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Gaming

Linux gaming

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GNU
Linux
Gaming

Back in 2006, when I was contemplating a move from Windows to Linux, I knew I would have to give up computer games. This wasn’t because there were no games written for Linux, it’s just that they weren’t very good. Most of the best commercial games were (and still are) written for Windows, but that’s been changing dramatically over the last year, thanks to Steam, the Internet-based software distribution platform from Valve Corp.

The move to support Linux came fairly late but is drawing impetus from the top.

In July 2012, Valve managing director Gabe Newell had complained that Windows 8 was “a catastrophe for everyone in the PC space.”

Observing that many people still stayed away from Linux because of a lack of games, he said Valve was working to bring Steam titles to Linux as a hedging strategy.

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today's leftovers

Filed under
Software
Gaming

Leftovers: Gaming

Filed under
Gaming

Leftovers: Games

Filed under
Gaming

25 great Linux games available dirt cheap during Steam's Summer Sale

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GNU
Linux
Gaming

The Steam Summer Sale is here, and Lord GabeN and his minions are tossing out deep, deep discounts on games left and right. There are flash sales and hidden gems galore, but alas: Only a small proportion Steam's catalog includes Linux support. What's an open-source aficionado to do?

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FlightGear 3.0 Is the Most Advanced Simulator on Linux and It's Completely Free

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Gaming

FlightGear 3.0, an open source flight simulator that supports a variety of popular platforms and is developed by skilled volunteers from around the world, is available for download.

FlightGear aims to create a sophisticated and open flight simulator framework for use in research or academic environments, pilot training, or as an industry engineering tool. This is probably the only simulation of its kind on the Linux platform, especially in terms of complexity...

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Leftovers: Gaming

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Gaming

Super Pi Brothers

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Gaming

I don't game as much as I used to. Although I've certainly spent countless hours of my life in front of a Nintendo, SNES, or after that, playing a first-person shooter on my computer (Linux only, thank you), these days, my free time tends to go toward one of the many nongaming hobbies I've accumulated. Recently though, I found myself dusting off my Wii console just so I could play an NES and SNES game I re-purchased for it. The thing is, those games require using a somewhat strange controller, and I already have a modified SNES controller that can connect over USB. That was enough to encourage me to search for a better solution. Of course, I simply could connect three or four consoles and stack up games in my living room, but I've grown accustomed to ripping my CDs and DVDs and picking what I want to listen to or watch from a central media center. It would be nice if I didn't have to get up and find a cartridge every time I wanted to switch games. This, of course, means going with emulation, but although in the past I'd had success with a modified classic Xbox, I didn't have that hardware anymore. I figured someone must have gotten this set up on the Raspberry Pi, and sure enough, after a brief search and a few commands, I had a perfect retro-gaming arcade set up on a spare Raspberry Pi.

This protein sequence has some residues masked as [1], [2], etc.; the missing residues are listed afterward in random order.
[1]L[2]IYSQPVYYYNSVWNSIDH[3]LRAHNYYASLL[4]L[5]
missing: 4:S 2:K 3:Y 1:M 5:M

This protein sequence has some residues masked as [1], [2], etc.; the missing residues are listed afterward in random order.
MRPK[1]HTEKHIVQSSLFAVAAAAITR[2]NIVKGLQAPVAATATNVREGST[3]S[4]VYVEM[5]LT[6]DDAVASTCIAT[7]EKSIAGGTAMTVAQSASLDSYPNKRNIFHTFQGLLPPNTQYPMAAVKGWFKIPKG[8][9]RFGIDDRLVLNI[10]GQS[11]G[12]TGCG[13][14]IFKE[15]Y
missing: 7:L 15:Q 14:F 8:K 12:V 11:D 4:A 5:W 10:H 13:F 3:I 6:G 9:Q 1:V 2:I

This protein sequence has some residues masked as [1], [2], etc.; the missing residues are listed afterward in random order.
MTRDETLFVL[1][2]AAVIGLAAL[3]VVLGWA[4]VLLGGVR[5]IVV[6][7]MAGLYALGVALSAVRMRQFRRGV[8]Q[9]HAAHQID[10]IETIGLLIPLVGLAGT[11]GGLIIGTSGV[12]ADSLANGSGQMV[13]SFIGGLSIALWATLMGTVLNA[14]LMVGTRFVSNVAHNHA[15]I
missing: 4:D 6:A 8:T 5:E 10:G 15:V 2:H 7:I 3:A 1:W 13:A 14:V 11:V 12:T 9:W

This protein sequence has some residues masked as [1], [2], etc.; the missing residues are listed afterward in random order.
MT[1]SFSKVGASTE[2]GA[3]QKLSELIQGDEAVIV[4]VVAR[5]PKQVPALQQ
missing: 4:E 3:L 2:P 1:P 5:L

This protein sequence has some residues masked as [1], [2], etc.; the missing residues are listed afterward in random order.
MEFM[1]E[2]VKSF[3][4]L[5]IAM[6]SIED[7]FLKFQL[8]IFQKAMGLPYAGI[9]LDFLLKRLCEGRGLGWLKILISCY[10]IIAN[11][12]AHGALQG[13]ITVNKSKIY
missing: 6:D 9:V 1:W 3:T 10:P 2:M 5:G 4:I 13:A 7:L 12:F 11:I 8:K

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Leftovers: Gaming

Filed under
Gaming

Leftovers: Gaming

Filed under
Gaming
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today's leftovers

US Military To Launch Open Source Academy

Open source software, which has become increasingly common throughout the US military from unmanned drones to desktops, has now been enlisted as a career option for military personnel. In September, Camp Shelby Joint Forces Training Center will open a Linux certification academy, marking the first time such a training program has been hosted on a military base. Read more

Video: TedX talk - Richard Stallman

Well, vp9/opus in a webm container have been supported by both Firefox and Google Chrome for several releases now... so enjoy it in your web browser. Read more

Eclipse Luna for Fedora 20

If you are a Fedora Eclipse user, then you're probably saddened since the release of Eclipse Luna (4.4) because you are still using Eclipse Kepler (4.3) on Fedora 20. Well, be saddened no longer because Eclipse Luna is now available for Fedora 20 as a software collection! A software collection is simply a set of RPMs whose contents are isolated from the rest of your system such that they do not modify, overwrite or otherwise conflict with anything in the main Fedora repositories. This allows you install multiple versions of a software stack side-by-side, without them interfering with one another. More can be read about this mechanism on the software collections website. The Eclipse Luna software collection lives in a separate yum repository, which must be configured by clicking on this link to install the release package. Read more